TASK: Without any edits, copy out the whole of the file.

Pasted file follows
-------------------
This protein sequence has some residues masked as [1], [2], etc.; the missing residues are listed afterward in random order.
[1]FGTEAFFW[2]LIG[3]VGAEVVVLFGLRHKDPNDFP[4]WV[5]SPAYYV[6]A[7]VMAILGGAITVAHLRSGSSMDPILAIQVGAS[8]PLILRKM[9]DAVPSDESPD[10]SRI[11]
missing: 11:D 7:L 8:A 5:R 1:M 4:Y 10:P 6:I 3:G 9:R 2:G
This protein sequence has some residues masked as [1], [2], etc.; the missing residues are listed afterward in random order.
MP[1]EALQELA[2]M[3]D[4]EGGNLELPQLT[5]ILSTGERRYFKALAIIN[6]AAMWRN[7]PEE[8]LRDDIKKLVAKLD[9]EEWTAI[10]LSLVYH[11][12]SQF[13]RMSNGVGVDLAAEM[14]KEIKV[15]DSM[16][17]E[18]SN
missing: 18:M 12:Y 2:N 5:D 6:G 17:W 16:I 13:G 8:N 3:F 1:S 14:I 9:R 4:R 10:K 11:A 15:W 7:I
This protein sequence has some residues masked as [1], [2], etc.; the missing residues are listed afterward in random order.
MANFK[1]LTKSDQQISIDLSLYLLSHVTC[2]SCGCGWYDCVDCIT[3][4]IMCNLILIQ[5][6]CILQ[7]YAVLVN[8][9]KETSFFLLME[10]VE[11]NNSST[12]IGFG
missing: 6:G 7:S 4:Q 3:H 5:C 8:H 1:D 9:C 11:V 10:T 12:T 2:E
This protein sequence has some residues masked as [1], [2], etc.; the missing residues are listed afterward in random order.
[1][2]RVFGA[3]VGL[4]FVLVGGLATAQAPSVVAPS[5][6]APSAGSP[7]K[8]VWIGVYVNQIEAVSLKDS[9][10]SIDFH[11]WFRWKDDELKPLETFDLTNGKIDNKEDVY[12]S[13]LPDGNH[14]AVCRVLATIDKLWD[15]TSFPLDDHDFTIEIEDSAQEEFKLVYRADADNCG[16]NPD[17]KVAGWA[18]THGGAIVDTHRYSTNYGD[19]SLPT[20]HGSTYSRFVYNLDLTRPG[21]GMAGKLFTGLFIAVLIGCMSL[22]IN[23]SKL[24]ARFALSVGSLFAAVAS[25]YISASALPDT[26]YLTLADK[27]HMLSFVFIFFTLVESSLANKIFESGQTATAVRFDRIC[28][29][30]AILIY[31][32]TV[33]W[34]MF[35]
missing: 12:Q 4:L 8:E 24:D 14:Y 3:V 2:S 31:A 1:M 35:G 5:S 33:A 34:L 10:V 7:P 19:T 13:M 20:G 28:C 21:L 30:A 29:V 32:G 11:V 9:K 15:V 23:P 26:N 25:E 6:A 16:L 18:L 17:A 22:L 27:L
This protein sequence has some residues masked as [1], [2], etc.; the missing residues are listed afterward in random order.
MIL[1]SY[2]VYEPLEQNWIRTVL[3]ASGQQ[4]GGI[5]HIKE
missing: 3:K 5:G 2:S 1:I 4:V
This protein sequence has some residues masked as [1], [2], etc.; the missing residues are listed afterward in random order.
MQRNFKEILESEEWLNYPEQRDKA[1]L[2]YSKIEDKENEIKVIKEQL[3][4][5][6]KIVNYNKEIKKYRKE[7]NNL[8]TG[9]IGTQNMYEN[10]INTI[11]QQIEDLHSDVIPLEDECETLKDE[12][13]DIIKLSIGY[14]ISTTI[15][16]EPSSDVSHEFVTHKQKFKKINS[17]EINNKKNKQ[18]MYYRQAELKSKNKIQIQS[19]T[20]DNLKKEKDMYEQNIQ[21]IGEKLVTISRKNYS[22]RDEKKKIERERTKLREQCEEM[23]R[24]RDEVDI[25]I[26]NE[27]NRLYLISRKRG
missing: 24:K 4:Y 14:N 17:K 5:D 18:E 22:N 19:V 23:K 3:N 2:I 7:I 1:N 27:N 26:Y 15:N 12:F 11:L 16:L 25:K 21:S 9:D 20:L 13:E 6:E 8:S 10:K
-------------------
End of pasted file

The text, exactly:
This protein sequence has some residues masked as [1], [2], etc.; the missing residues are listed afterward in random order.
[1]FGTEAFFW[2]LIG[3]VGAEVVVLFGLRHKDPNDFP[4]WV[5]SPAYYV[6]A[7]VMAILGGAITVAHLRSGSSMDPILAIQVGAS[8]PLILRKM[9]DAVPSDESPD[10]SRI[11]
missing: 11:D 7:L 8:A 5:R 1:M 4:Y 10:P 6:I 3:G 9:R 2:G
This protein sequence has some residues masked as [1], [2], etc.; the missing residues are listed afterward in random order.
MP[1]EALQELA[2]M[3]D[4]EGGNLELPQLT[5]ILSTGERRYFKALAIIN[6]AAMWRN[7]PEE[8]LRDDIKKLVAKLD[9]EEWTAI[10]LSLVYH[11][12]SQF[13]RMSNGVGVDLAAEM[14]KEIKV[15]DSM[16][17]E[18]SN
missing: 18:M 12:Y 2:N 5:D 6:G 17:W 16:I 13:G 8:N 3:F 1:S 14:I 9:R 4:R 10:K 11:A 15:W 7:I
This protein sequence has some residues masked as [1], [2], etc.; the missing residues are listed afterward in random order.
MANFK[1]LTKSDQQISIDLSLYLLSHVTC[2]SCGCGWYDCVDCIT[3][4]IMCNLILIQ[5][6]CILQ[7]YAVLVN[8][9]KETSFFLLME[10]VE[11]NNSST[12]IGFG
missing: 6:G 7:S 4:Q 3:H 5:C 8:H 1:D 9:C 11:V 10:T 12:T 2:E
This protein sequence has some residues masked as [1], [2], etc.; the missing residues are listed afterward in random order.
[1][2]RVFGA[3]VGL[4]FVLVGGLATAQAPSVVAPS[5][6]APSAGSP[7]K[8]VWIGVYVNQIEAVSLKDS[9][10]SIDFH[11]WFRWKDDELKPLETFDLTNGKIDNKEDVY[12]S[13]LPDGNH[14]AVCRVLATIDKLWD[15]TSFPLDDHDFTIEIEDSAQEEFKLVYRADADNCG[16]NPD[17]KVAGWA[18]THGGAIVDTHRYSTNYGD[19]SLPT[20]HGSTYSRFVYNLDLTRPG[21]GMAGKLFTGLFIAVLIGCMSL[22]IN[23]SKL[24]ARFALSVGSLFAAVAS[25]YISASALPDT[26]YLTLADK[27]HMLSFVFIFFTLVESSLANKIFESGQTATAVRFDRIC[28][29][30]AILIY[31][32]TV[33]W[34]MF[35]
missing: 12:Q 4:L 8:E 24:D 14:Y 3:V 2:S 31:A 1:M 35:G 5:S 33:A 34:L 10:V 7:P 19:T 13:M 20:G 28:C 21:L 30:A 29:V 32:G 11:V 9:K 15:V 23:P 26:N 25:E 6:A 16:L 18:L 17:A 22:L 27:L
This protein sequence has some residues masked as [1], [2], etc.; the missing residues are listed afterward in random order.
MIL[1]SY[2]VYEPLEQNWIRTVL[3]ASGQQ[4]GGI[5]HIKE
missing: 3:K 5:G 2:S 1:I 4:V
This protein sequence has some residues masked as [1], [2], etc.; the missing residues are listed afterward in random order.
MQRNFKEILESEEWLNYPEQRDKA[1]L[2]YSKIEDKENEIKVIKEQL[3][4][5][6]KIVNYNKEIKKYRKE[7]NNL[8]TG[9]IGTQNMYEN[10]INTI[11]QQIEDLHSDVIPLEDECETLKDE[12][13]DIIKLSIGY[14]ISTTI[15][16]EPSSDVSHEFVTHKQKFKKINS[17]EINNKKNKQ[18]MYYRQAELKSKNKIQIQS[19]T[20]DNLKKEKDMYEQNIQ[21]IGEKLVTISRKNYS[22]RDEKKKIERERTKLREQCEEM[23]R[24]RDEVDI[25]I[26]NE[27]NRLYLISRKRG
missing: 24:K 4:Y 14:N 17:K 5:D 18:E 22:N 19:V 23:K 3:N 2:I 7:I 1:N 27:N 26:Y 15:N 12:F 11:L 16:L 25:K 21:S 9:D 20:L 13:E 6:E 8:S 10:K